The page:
Under Pennsylvania law, the period of limitations for a wrongful death action is one year (12 P.S. § 1603), and for a survival action is two years (12 P.S. § 34); and a plaintiff who files his complaint within the statutory period has a like period after filing the complaint within which to perfect service or take some further affirmative action to keep the process alive. Marucci v. Lippman, 406 Pa. 283, 177 A.2d 616 (1962); Pa.R.Civ.P. 1007, 12 P.S. Appendix. Under the federal rules, the filing of a complaint is sufficient to toll the statute of limitations, Moore Co. of Sikeston, Mo. v. Sid Richardson Carbon & Gas Co., 347 F.2d 921 (8th Cir. 1965); Fed.R.Civ.P. 3, 4, 28 U.S.C.; and these rules are applicable in diversity cases. Hanna v. Plumer, 380 U.S. 460, 85 S. Ct. 1136, 14 L. Ed. 2d 8 (1965); Perrine v. Heishman, 253 F. Supp. 68 (M.D.Pa.1966).
Nevertheless, a plaintiff must exercise due diligence to perfect service after the filing of the complaint; and the question of due diligence is one for the court to decide on an ad hoc basis. Pepsi-Cola Company v. Dr. Pepper Company, 214 F. Supp. 377 (W.D.Pa.1963).
It has been held that failure to perfect service until six months after the statute of limitations expired and nine months after the filing of the complaint constitutes a lack of due diligence. Schram v. Holmes, 4 F.R.D. 119 (D.Mich.1943). In Hoffman v. Wair, 193 F. Supp. 727 (D.Ore.1961) service two years after the filing of the complaint was held to be too late. And in Richardson v. United White Shipping Co., 38 F.R.D. 494 (N.D.Cal.1965) it was held that service perfected 28 months after the filing of the action came too late.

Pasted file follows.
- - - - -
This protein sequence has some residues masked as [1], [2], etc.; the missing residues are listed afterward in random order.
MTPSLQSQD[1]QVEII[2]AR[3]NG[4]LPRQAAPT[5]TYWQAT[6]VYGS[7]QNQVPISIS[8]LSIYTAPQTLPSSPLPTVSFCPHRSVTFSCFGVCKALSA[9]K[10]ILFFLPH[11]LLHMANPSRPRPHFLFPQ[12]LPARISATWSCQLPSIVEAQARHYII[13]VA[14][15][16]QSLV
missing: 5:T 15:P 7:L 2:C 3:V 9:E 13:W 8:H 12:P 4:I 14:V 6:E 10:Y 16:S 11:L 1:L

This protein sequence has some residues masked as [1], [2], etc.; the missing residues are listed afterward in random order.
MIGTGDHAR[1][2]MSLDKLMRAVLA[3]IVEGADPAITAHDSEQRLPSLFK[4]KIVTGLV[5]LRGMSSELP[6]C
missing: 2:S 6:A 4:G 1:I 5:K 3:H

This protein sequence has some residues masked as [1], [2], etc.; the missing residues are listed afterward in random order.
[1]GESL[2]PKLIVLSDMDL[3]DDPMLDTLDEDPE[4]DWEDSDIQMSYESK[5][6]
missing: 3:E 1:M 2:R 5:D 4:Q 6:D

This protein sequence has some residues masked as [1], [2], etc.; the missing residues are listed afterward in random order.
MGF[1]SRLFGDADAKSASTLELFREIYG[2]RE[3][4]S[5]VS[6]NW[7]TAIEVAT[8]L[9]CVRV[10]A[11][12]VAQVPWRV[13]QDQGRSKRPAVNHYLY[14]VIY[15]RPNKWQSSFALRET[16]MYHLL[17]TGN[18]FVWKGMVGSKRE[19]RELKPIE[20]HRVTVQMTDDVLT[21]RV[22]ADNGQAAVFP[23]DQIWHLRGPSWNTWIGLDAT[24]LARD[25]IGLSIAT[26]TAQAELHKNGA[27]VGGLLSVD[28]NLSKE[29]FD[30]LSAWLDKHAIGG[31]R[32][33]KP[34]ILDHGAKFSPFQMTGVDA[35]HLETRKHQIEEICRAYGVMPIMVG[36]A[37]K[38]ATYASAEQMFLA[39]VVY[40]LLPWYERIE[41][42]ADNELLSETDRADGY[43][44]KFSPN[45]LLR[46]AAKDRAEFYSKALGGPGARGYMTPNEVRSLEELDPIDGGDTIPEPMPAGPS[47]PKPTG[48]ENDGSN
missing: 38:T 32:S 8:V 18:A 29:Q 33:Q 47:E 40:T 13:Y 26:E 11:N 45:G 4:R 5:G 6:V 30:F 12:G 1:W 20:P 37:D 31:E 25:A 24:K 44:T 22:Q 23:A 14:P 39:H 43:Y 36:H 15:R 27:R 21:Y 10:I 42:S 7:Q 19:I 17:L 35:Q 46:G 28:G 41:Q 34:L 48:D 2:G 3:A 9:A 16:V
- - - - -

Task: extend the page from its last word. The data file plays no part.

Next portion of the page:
The service presently involved was made more than six years after the accident, more than five years after the filing of the complaint, and more than five and four years after the expiration of the respective limitations periods. Counsel for the plaintiff was notified in November of 1961 that the attempted notice to the defendant had not actually been delivered. The Marshal's return shows on its face that the notice was mailed to a Pennsylvania address, but it seems that counsel did not check the Marshal's return, even when causing a default judgment to be entered in reliance thereon. At both arguments before me, it was suggested to plaintiff's counsel that the court would receive and make part of the record whatever evidence he could produce which would in any way indicate or suggest that the defendant's liability carrier or anyone in its behalf was aware of the pendency of this action or of the existence of plaintiff's claim, at any time prior to counsel's letter of May 2, 1966. No such evidence has been produced.
Under all of the circumstances, there is no justification whatever for permitting the belated completion of service of process. The motion to quash, and the motion to dismiss, will be granted.
Because the attempted service comes too late under any view, it is unnecessary to consider whether the plaintiff's claim is also barred because it was not asserted as a counterclaim in the earlier actions. Fed.R.Civ.P. 13(a). Plaintiff has argued that he should now be permitted to assert this cause of action as a counterclaim in the companion cases referred to above. That issue has not been raised and is not properly before this court, and will therefore not now be decided. However, there is some indication in the record that those cases have been settled.